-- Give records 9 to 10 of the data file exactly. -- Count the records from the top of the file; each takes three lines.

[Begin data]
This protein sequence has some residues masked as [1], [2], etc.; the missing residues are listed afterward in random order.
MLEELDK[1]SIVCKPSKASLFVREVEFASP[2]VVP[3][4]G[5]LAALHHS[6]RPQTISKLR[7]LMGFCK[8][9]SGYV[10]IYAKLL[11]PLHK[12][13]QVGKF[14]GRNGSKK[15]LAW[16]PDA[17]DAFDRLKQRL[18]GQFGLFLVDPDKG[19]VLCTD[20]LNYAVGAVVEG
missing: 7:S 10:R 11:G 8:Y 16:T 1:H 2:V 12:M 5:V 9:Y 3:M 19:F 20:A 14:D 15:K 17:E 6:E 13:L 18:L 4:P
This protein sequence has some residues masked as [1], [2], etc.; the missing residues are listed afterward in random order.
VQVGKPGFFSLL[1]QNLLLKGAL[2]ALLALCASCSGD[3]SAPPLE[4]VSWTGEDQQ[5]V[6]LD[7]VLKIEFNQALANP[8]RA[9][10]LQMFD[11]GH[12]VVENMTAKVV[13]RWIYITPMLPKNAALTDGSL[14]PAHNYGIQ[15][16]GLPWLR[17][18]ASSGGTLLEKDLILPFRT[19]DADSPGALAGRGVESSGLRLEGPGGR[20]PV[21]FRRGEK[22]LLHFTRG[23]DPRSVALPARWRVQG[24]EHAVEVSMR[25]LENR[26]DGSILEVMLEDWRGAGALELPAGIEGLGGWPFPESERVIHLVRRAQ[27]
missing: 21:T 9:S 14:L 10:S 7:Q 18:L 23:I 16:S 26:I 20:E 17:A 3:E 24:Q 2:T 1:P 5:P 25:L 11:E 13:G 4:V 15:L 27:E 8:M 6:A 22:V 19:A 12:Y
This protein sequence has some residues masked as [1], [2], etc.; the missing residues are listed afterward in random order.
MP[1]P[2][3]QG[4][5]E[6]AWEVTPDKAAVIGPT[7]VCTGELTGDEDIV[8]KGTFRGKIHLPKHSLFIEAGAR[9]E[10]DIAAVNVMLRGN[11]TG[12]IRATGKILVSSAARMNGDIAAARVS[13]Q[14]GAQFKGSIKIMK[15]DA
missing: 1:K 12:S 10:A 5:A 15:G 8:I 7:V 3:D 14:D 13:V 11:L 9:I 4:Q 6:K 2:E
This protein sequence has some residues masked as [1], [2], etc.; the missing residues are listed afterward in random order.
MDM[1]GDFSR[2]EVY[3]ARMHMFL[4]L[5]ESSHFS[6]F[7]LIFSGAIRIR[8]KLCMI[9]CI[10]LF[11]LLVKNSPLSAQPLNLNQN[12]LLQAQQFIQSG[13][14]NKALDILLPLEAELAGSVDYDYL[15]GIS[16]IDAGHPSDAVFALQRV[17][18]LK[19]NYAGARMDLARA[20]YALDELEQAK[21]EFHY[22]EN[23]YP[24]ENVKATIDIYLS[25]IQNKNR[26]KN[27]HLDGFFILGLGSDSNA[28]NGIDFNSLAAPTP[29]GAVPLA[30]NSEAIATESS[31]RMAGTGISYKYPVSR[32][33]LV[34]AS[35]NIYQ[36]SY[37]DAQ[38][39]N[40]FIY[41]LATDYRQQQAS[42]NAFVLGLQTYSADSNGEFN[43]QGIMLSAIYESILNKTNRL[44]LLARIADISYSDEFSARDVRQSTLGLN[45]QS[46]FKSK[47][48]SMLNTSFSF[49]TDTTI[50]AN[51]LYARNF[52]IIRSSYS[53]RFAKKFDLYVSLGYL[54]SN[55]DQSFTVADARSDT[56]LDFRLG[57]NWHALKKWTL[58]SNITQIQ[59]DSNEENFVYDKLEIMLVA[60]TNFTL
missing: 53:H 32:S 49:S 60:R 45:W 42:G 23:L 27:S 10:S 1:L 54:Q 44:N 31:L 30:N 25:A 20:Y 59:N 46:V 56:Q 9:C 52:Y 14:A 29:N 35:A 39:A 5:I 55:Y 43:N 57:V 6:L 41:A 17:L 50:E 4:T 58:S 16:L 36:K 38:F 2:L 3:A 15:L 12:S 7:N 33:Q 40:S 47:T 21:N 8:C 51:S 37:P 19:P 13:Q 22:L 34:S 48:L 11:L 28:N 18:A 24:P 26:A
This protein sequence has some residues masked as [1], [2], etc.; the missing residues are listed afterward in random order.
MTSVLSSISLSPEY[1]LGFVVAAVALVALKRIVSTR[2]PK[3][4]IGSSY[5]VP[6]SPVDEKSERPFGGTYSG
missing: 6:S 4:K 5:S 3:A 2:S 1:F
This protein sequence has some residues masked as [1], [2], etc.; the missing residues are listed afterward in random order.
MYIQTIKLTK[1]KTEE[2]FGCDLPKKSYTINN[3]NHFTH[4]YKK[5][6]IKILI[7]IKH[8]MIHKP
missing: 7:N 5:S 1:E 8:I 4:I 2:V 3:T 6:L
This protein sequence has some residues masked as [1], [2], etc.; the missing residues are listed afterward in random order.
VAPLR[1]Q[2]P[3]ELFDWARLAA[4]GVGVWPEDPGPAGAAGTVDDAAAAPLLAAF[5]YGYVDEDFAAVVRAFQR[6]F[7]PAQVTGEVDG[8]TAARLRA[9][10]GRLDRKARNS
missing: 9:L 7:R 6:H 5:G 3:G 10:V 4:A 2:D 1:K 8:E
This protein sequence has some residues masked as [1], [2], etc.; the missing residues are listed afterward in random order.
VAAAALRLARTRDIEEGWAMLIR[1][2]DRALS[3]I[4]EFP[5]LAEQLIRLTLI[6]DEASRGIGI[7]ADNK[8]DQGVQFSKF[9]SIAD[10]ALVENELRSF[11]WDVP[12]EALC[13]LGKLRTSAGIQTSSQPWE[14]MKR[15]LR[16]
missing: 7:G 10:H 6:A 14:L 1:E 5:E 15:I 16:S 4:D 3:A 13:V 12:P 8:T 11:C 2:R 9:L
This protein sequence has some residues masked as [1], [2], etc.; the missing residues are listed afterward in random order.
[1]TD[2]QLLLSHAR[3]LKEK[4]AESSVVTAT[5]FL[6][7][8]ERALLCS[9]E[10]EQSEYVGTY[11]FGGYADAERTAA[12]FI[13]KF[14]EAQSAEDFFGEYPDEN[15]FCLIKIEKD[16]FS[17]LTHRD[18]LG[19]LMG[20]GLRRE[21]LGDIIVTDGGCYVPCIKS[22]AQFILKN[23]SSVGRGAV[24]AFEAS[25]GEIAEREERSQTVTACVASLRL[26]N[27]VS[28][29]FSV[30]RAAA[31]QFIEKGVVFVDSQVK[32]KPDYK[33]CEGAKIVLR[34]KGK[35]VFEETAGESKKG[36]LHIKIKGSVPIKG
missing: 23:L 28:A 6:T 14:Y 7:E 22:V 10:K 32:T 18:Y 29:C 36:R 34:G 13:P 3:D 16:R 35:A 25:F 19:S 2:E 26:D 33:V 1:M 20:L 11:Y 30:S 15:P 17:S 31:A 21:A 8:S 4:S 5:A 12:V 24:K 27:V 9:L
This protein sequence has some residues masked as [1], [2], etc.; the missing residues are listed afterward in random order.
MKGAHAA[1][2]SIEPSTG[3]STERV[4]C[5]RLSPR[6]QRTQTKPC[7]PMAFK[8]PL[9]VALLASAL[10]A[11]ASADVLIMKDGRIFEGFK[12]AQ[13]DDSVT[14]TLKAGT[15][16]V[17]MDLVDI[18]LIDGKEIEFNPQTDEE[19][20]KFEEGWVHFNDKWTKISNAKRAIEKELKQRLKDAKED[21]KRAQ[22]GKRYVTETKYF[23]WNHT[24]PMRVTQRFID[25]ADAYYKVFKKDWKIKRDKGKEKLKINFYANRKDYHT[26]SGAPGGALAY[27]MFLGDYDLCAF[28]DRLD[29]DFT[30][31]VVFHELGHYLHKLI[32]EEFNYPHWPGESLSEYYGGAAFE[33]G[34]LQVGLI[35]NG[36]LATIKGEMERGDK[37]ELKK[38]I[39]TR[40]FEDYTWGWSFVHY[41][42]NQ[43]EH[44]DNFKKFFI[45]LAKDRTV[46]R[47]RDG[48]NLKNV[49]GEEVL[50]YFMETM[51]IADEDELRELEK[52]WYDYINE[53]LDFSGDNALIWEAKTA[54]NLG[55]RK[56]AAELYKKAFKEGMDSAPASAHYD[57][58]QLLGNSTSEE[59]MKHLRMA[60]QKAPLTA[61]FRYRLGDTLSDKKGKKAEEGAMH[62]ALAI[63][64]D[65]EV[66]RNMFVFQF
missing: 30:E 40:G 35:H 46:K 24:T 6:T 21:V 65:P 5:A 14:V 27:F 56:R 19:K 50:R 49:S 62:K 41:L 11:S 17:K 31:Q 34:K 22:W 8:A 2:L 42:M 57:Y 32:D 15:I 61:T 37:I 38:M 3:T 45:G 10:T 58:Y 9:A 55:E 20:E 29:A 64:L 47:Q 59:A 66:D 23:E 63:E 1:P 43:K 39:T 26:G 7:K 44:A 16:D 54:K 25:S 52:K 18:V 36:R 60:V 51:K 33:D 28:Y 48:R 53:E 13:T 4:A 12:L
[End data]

This protein sequence has some residues masked as [1], [2], etc.; the missing residues are listed afterward in random order.
[1]TD[2]QLLLSHAR[3]LKEK[4]AESSVVTAT[5]FL[6][7][8]ERALLCS[9]E[10]EQSEYVGTY[11]FGGYADAERTAA[12]FI[13]KF[14]EAQSAEDFFGEYPDEN[15]FCLIKIEKD[16]FS[17]LTHRD[18]LG[19]LMG[20]GLRRE[21]LGDIIVTDGGCYVPCIKS[22]AQFILKN[23]SSVGRGAV[24]AFEAS[25]GEIAEREERSQTVTACVASLRL[26]N[27]VS[28][29]FSV[30]RAAA[31]QFIEKGVVFVDSQVK[32]KPDYK[33]CEGAKIVLR[34]KGK[35]VFEETAGESKKG[36]LHIKIKGSVPIKG
missing: 23:L 28:A 6:T 14:Y 7:E 22:V 10:K 32:T 18:Y 29:C 36:R 34:G 13:P 3:D 16:R 35:A 25:F 19:S 2:E 26:D 33:V 1:M 20:L 11:Y 30:S 15:P 17:S 31:A 21:A 8:S 4:S 5:A 12:V 24:K 27:V 9:L
This protein sequence has some residues masked as [1], [2], etc.; the missing residues are listed afterward in random order.
MKGAHAA[1][2]SIEPSTG[3]STERV[4]C[5]RLSPR[6]QRTQTKPC[7]PMAFK[8]PL[9]VALLASAL[10]A[11]ASADVLIMKDGRIFEGFK[12]AQ[13]DDSVT[14]TLKAGT[15][16]V[17]MDLVDI[18]LIDGKEIEFNPQTDEE[19][20]KFEEGWVHFNDKWTKISNAKRAIEKELKQRLKDAKED[21]KRAQ[22]GKRYVTETKYF[23]WNHT[24]PMRVTQRFID[25]ADAYYKVFKKDWKIKRDKGKEKLKINFYANRKDYHT[26]SGAPGGALAY[27]MFLGDYDLCAF[28]DRLD[29]DFT[30][31]VVFHELGHYLHKLI[32]EEFNYPHWPGESLSEYYGGAAFE[33]G[34]LQVGLI[35]NG[36]LATIKGEMERGDK[37]ELKK[38]I[39]TR[40]FEDYTWGWSFVHY[41][42]NQ[43]EH[44]DNFKKFFI[45]LAKDRTV[46]R[47]RDG[48]NLKNV[49]GEEVL[50]YFMETM[51]IADEDELRELEK[52]WYDYINE[53]LDFSGDNALIWEAKTA[54]NLG[55]RK[56]AAELYKKAFKEGMDSAPASAHYD[57][58]QLLGNSTSEE[59]MKHLRMA[60]QKAPLTA[61]FRYRLGDTLSDKKGKKAEEGAMH[62]ALAI[63][64]D[65]EV[66]RNMFVFQF
missing: 30:E 40:G 35:H 46:K 24:T 6:T 21:V 65:P 5:A 14:V 27:F 56:R 19:K 50:R 49:S 62:K 41:L 11:S 17:K 31:Q 34:K 22:W 8:A 2:L 42:M 57:Y 32:D 15:I 61:T 37:I 38:M 3:T 45:G 10:T 58:Y 9:A 55:E 20:E 29:A 64:L 47:Q 59:A 66:D 23:E 63:E 1:P 43:K 39:T 26:G 7:K 44:A 16:D 54:K 25:S 52:K 18:V 36:R 60:V 51:K 33:D 28:Y 48:R 53:E 13:T 4:A 12:L